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Douglas Todd: Powers of hereditary chiefs test many First Nations – Vancouver Sun

Jan 26, 2023

Opinion: Few things range more widely in Indigenous communities than the roles assigned to hereditary chiefs

“Anishinaabe, Métis, Coastal Salish, Cree, Cherokee. We have nothing much in common. We’re all aboriginal and we have the drum. That’s about it.” — Thomas King, from The Inconvenient Indian: A Curious Account of Native People in North America.

When it comes to diversity among Indigenous communities, few things range more widely than the roles assigned to hereditary chiefs.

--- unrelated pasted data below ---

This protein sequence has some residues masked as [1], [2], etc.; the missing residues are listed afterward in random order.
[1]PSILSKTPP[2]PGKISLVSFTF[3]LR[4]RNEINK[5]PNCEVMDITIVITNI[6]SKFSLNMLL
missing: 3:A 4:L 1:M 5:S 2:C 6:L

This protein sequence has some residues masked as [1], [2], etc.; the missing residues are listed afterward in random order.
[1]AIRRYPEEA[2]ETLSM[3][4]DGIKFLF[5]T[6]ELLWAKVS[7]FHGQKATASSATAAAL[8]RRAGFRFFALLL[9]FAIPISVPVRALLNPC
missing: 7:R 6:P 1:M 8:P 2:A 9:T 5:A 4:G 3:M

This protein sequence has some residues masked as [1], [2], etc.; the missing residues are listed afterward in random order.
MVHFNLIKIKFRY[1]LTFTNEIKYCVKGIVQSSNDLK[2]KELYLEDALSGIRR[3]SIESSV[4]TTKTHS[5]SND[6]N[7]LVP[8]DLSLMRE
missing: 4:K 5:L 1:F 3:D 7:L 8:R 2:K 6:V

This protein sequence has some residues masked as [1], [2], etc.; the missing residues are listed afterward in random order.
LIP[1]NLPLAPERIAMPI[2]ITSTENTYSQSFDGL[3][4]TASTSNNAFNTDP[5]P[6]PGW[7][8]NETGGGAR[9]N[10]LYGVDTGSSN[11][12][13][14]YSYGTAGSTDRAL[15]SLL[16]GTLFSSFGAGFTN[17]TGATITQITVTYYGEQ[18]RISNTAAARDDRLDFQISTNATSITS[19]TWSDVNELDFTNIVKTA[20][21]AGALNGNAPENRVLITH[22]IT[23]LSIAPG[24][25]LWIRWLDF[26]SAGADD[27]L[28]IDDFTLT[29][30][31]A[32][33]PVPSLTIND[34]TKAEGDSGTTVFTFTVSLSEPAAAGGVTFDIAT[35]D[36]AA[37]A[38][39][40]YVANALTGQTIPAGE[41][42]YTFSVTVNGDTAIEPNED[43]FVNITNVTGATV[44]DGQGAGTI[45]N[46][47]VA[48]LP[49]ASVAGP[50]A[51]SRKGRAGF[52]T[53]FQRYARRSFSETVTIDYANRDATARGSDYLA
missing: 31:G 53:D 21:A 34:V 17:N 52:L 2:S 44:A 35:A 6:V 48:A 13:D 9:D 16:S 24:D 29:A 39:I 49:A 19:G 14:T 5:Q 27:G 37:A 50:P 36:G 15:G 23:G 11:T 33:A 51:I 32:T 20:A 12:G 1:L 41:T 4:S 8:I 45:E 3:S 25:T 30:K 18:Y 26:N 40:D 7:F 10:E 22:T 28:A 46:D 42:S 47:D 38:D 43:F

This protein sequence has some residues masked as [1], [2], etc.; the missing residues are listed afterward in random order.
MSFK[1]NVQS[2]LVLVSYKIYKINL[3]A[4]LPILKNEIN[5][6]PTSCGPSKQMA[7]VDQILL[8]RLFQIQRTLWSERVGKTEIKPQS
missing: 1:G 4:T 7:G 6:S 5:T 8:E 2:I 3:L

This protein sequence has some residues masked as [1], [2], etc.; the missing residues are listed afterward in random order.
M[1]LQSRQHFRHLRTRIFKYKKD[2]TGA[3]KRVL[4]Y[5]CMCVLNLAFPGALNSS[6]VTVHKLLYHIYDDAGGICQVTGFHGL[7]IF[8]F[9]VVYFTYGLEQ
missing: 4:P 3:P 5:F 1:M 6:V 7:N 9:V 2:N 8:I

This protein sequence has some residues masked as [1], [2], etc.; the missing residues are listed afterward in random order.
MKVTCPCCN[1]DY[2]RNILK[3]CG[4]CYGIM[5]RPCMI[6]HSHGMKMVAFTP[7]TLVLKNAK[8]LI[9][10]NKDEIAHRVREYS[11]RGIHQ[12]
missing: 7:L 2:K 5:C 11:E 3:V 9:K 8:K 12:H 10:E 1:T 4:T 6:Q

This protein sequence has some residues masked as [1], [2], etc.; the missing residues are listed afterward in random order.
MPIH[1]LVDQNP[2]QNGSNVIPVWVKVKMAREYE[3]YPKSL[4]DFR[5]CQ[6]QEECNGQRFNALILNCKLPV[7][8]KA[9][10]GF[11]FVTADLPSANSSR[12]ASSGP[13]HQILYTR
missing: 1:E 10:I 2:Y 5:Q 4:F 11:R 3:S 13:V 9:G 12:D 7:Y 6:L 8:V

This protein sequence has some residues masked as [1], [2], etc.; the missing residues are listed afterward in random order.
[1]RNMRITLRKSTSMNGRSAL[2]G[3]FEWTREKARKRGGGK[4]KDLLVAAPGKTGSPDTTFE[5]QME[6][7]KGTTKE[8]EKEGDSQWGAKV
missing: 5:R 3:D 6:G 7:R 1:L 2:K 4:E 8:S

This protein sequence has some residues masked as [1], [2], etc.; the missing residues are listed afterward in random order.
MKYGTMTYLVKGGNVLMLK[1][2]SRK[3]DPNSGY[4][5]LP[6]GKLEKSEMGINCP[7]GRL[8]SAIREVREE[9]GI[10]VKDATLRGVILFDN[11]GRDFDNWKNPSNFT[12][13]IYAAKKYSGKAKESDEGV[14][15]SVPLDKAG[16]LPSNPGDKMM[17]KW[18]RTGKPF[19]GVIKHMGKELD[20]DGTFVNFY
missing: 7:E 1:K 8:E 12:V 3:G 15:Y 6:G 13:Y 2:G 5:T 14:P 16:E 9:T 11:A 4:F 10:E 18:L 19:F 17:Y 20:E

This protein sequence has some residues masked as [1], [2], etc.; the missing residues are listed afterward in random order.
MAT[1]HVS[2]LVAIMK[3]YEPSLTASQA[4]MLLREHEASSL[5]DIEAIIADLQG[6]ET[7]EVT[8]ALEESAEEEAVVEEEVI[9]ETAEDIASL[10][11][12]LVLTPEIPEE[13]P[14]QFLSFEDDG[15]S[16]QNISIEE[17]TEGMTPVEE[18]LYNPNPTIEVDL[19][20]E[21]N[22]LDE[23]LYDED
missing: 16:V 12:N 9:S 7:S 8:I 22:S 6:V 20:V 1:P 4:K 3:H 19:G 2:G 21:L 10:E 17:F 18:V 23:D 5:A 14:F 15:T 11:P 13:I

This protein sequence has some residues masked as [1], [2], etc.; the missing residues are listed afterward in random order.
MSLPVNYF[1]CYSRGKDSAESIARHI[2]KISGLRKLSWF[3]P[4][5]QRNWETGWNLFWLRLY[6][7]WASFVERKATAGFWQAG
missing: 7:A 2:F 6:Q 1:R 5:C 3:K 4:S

In some First Nations, hereditary chiefs are given great status, despite being un-elected. They are not only seen as the carriers of traditional knowledge, some Canadian Indigenous communities ask them to go to court in land disputes. On the other hand, in a host of Canada’s 600 Indigenous communities, hereditary chiefs have next to no power. Elected chiefs hold sway.

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